City police minimise security after scrutiny, though barbed wire remains; motorists relieved
A month after the US Consulate on Anna Salai came under attack by protesters, the city police have significantly reduced security around the premises. On Saturday, the service lane outside the building was reopened, much to the relief of motorists.
However, the Consulate is still fortified by concertina coils, behind which police teams stand vigil.
On September 14, police had closed the lane to traffic after several Muslim groups attacked the US Consulate, protesting against the controversial film, ‘Innocence of Muslims’.
Security was then beefed up outside the premises, and several barricades were placed from the Lloyds Road-Anna Salai intersection up until the Anna flyover, in addition to the blocking of the service lane.
According to city police commissioner, S. George, the number of police personnel posted for security at the Consulate has been reduced after a detailed study of the present security situation. “The service lane has also been reopened so that motorists can pass through the road and enter Cathedral Road or take a U-turn under the flyover,” he added.
However, over 100 police personnel accompanied by personnel of the Special Action Group continue to remain on guard outside the Consulate building. Fresh barricades and concertina coils have been laid around the building in order to block any future protests there.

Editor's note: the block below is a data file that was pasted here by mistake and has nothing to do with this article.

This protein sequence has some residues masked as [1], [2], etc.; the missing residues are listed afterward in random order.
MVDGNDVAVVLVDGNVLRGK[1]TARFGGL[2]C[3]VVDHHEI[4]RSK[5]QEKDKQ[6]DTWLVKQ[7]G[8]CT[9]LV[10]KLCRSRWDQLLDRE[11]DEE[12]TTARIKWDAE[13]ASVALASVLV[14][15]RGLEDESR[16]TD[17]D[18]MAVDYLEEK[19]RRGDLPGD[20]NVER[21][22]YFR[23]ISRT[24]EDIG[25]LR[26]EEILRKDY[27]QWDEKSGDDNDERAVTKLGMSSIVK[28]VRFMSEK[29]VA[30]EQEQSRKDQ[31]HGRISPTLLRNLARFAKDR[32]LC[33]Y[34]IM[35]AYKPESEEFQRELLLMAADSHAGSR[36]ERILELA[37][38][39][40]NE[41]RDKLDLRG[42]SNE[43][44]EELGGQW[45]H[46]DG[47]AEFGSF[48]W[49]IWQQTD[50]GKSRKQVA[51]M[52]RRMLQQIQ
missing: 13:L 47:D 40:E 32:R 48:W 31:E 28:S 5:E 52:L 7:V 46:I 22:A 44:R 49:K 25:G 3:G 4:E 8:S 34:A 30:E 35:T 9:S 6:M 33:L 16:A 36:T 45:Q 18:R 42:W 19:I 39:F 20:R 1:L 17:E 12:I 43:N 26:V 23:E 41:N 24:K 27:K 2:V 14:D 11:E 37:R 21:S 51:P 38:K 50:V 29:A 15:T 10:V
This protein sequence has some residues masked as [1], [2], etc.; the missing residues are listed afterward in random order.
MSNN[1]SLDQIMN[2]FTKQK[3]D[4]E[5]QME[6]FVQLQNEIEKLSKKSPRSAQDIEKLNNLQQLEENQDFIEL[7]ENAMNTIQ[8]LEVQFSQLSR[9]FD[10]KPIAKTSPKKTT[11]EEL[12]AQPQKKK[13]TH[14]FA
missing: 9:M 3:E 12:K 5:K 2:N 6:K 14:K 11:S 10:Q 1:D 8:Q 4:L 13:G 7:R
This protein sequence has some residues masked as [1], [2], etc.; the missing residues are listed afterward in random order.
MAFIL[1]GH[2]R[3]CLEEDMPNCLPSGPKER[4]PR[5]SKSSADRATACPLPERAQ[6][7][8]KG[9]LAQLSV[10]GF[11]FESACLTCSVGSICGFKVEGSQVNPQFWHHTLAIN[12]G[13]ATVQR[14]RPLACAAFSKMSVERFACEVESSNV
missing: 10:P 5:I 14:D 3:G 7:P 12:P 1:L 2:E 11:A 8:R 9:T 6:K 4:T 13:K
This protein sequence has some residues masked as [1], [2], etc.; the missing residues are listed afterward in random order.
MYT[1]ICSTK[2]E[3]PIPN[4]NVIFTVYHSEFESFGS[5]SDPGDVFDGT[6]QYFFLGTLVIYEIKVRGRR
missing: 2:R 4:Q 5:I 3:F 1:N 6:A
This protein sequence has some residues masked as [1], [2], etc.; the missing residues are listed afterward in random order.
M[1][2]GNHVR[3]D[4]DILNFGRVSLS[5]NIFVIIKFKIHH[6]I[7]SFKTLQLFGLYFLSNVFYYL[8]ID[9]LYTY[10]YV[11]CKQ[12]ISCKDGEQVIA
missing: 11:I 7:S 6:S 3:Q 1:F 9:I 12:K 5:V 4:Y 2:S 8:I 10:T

The reopening of the service lane has brought considerable relief to commuters as the blockage was causing traffic congestion.
“All vehicles going to Dr. Radhakrishnan Salai from Anna Salai were being diverted. If you take Lloyds Road, it takes more than an hour to cross that single stretch,” said S. Anbuthambi, an IT professional. Motorists heading to Anna Salai said during peak hours, the service lane is very convenient as it eases congestion significantly.
But the reopening also means that those who used to walk along the service lane, after it was closed for vehicles, might no longer be able to do so.
“The barbed wire looks quite dangerous. No pedestrian would want to take a chance to walk there,” said A. Nagaraj, a resident of Alwarpet.
When contacted, U.S. Consulate officials said they did not comment on specific issues of security. “As with all US diplomatic missions worldwide, we work with the host country’s government to provide the appropriate amount of security,” a Consulate official said.